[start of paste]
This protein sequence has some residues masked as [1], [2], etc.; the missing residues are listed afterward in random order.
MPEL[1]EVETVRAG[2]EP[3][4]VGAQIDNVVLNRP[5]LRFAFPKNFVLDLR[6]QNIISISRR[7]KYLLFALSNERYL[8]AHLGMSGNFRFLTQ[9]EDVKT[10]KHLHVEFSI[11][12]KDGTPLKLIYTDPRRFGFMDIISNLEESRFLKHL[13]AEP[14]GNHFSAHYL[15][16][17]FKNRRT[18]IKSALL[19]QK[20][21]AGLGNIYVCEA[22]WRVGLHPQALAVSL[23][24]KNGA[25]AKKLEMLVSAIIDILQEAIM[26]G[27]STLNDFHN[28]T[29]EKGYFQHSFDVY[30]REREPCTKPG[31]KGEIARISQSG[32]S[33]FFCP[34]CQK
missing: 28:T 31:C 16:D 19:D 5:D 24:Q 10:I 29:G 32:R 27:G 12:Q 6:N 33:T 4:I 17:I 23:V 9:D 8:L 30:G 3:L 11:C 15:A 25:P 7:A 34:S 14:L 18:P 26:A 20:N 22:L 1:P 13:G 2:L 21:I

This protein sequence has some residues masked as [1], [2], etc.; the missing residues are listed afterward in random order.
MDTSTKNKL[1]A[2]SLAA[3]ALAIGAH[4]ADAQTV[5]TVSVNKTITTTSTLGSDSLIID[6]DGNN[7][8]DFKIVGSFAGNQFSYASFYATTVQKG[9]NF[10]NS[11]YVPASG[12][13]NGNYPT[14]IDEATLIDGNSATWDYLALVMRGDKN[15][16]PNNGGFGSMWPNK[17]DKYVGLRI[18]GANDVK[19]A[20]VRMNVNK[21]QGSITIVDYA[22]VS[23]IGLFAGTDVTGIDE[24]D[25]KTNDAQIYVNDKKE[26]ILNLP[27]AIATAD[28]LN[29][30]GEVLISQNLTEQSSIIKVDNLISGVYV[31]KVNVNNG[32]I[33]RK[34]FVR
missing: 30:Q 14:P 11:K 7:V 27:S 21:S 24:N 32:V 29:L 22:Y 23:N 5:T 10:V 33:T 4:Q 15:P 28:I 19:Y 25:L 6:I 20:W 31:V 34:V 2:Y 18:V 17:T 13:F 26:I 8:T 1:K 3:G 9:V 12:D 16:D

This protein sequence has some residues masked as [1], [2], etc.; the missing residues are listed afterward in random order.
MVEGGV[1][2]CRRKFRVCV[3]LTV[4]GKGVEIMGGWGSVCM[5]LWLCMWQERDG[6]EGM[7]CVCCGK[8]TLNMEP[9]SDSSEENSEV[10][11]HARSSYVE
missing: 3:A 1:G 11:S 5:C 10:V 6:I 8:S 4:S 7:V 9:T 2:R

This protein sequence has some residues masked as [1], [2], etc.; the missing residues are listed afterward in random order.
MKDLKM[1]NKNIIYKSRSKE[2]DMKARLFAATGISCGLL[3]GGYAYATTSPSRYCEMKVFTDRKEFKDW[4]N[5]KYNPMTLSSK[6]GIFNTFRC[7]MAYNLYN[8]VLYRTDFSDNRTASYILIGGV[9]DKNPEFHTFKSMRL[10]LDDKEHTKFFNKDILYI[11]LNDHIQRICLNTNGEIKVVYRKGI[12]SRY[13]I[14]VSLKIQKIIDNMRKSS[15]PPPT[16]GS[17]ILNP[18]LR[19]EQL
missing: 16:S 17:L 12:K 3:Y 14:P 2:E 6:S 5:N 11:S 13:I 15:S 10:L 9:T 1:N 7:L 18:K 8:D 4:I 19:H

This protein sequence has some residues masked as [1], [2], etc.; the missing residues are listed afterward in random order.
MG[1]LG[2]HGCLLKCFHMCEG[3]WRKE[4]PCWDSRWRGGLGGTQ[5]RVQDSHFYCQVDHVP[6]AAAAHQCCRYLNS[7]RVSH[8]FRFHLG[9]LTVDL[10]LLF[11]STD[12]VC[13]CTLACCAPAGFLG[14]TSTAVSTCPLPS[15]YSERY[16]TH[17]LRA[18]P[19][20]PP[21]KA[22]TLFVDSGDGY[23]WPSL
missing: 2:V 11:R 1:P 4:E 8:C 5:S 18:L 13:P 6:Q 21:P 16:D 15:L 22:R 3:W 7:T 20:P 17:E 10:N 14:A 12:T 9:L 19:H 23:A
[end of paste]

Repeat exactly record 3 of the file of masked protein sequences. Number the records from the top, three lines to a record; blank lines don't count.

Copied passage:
This protein sequence has some residues masked as [1], [2], etc.; the missing residues are listed afterward in random order.
MVEGGV[1][2]CRRKFRVCV[3]LTV[4]GKGVEIMGGWGSVCM[5]LWLCMWQERDG[6]EGM[7]CVCCGK[8]TLNMEP[9]SDSSEENSEV[10][11]HARSSYVE
missing: 3:A 1:G 11:S 5:C 10:V 6:I 8:S 4:S 7:V 9:T 2:R